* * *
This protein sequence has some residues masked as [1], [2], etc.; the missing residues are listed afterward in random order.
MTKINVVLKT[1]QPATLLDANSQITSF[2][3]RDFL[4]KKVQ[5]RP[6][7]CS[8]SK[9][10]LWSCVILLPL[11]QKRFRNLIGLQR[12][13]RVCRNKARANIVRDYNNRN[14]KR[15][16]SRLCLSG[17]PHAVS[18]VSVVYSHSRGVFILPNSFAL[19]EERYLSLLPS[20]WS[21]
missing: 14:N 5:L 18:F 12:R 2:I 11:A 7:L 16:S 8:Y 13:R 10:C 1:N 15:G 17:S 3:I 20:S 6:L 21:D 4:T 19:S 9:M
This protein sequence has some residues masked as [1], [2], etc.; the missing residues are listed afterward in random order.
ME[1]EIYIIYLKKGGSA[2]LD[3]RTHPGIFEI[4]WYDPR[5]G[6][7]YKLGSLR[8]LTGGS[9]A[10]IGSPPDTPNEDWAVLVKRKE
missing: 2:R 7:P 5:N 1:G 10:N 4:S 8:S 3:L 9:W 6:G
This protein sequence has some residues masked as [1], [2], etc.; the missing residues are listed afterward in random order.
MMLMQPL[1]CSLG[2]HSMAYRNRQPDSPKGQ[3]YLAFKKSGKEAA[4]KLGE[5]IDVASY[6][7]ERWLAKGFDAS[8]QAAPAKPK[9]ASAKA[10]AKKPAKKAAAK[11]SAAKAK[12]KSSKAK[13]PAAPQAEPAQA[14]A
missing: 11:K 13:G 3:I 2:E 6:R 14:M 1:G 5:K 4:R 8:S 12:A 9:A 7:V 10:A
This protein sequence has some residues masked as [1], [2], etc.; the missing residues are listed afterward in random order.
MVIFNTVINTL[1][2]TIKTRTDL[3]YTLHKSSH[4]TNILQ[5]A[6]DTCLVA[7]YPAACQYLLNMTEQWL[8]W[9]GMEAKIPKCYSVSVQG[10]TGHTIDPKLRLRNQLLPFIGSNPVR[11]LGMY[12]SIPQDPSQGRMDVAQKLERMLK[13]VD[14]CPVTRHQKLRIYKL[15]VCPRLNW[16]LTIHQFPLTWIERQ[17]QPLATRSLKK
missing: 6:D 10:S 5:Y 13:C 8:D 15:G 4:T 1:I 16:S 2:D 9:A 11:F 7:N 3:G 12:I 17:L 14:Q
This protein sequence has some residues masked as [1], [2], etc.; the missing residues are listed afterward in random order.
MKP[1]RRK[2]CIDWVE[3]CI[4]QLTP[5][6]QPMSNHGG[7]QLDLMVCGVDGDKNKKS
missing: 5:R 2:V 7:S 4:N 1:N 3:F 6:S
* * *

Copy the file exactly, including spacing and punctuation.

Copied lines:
This protein sequence has some residues masked as [1], [2], etc.; the missing residues are listed afterward in random order.
MTKINVVLKT[1]QPATLLDANSQITSF[2][3]RDFL[4]KKVQ[5]RP[6][7]CS[8]SK[9][10]LWSCVILLPL[11]QKRFRNLIGLQR[12][13]RVCRNKARANIVRDYNNRN[14]KR[15][16]SRLCLSG[17]PHAVS[18]VSVVYSHSRGVFILPNSFAL[19]EERYLSLLPS[20]WS[21]
missing: 14:N 5:L 18:F 12:R 2:I 11:A 7:L 16:S 8:Y 13:R 10:C 1:N 15:G 17:S 3:I 20:S 6:L 21:D 4:T 19:S 9:M
This protein sequence has some residues masked as [1], [2], etc.; the missing residues are listed afterward in random order.
ME[1]EIYIIYLKKGGSA[2]LD[3]RTHPGIFEI[4]WYDPR[5]G[6][7]YKLGSLR[8]LTGGS[9]A[10]IGSPPDTPNEDWAVLVKRKE
missing: 2:R 7:P 5:N 1:G 10:N 4:S 8:S 3:L 9:W 6:G
This protein sequence has some residues masked as [1], [2], etc.; the missing residues are listed afterward in random order.
MMLMQPL[1]CSLG[2]HSMAYRNRQPDSPKGQ[3]YLAFKKSGKEAA[4]KLGE[5]IDVASY[6][7]ERWLAKGFDAS[8]QAAPAKPK[9]ASAKA[10]AKKPAKKAAAK[11]SAAKAK[12]KSSKAK[13]PAAPQAEPAQA[14]A
missing: 11:K 13:G 3:I 2:E 6:R 14:M 1:G 5:K 4:R 8:S 12:A 9:A 7:V 10:A
This protein sequence has some residues masked as [1], [2], etc.; the missing residues are listed afterward in random order.
MVIFNTVINTL[1][2]TIKTRTDL[3]YTLHKSSH[4]TNILQ[5]A[6]DTCLVA[7]YPAACQYLLNMTEQWL[8]W[9]GMEAKIPKCYSVSVQG[10]TGHTIDPKLRLRNQLLPFIGSNPVR[11]LGMY[12]SIPQDPSQGRMDVAQKLERMLK[13]VD[14]CPVTRHQKLRIYKL[15]VCPRLNW[16]LTIHQFPLTWIERQ[17]QPLATRSLKK
missing: 6:D 10:S 5:Y 13:C 8:D 15:G 4:T 1:I 16:S 2:D 9:A 11:F 7:N 3:G 12:I 17:L 14:Q
This protein sequence has some residues masked as [1], [2], etc.; the missing residues are listed afterward in random order.
MKP[1]RRK[2]CIDWVE[3]CI[4]QLTP[5][6]QPMSNHGG[7]QLDLMVCGVDGDKNKKS
missing: 5:R 2:V 7:S 4:N 1:N 3:F 6:S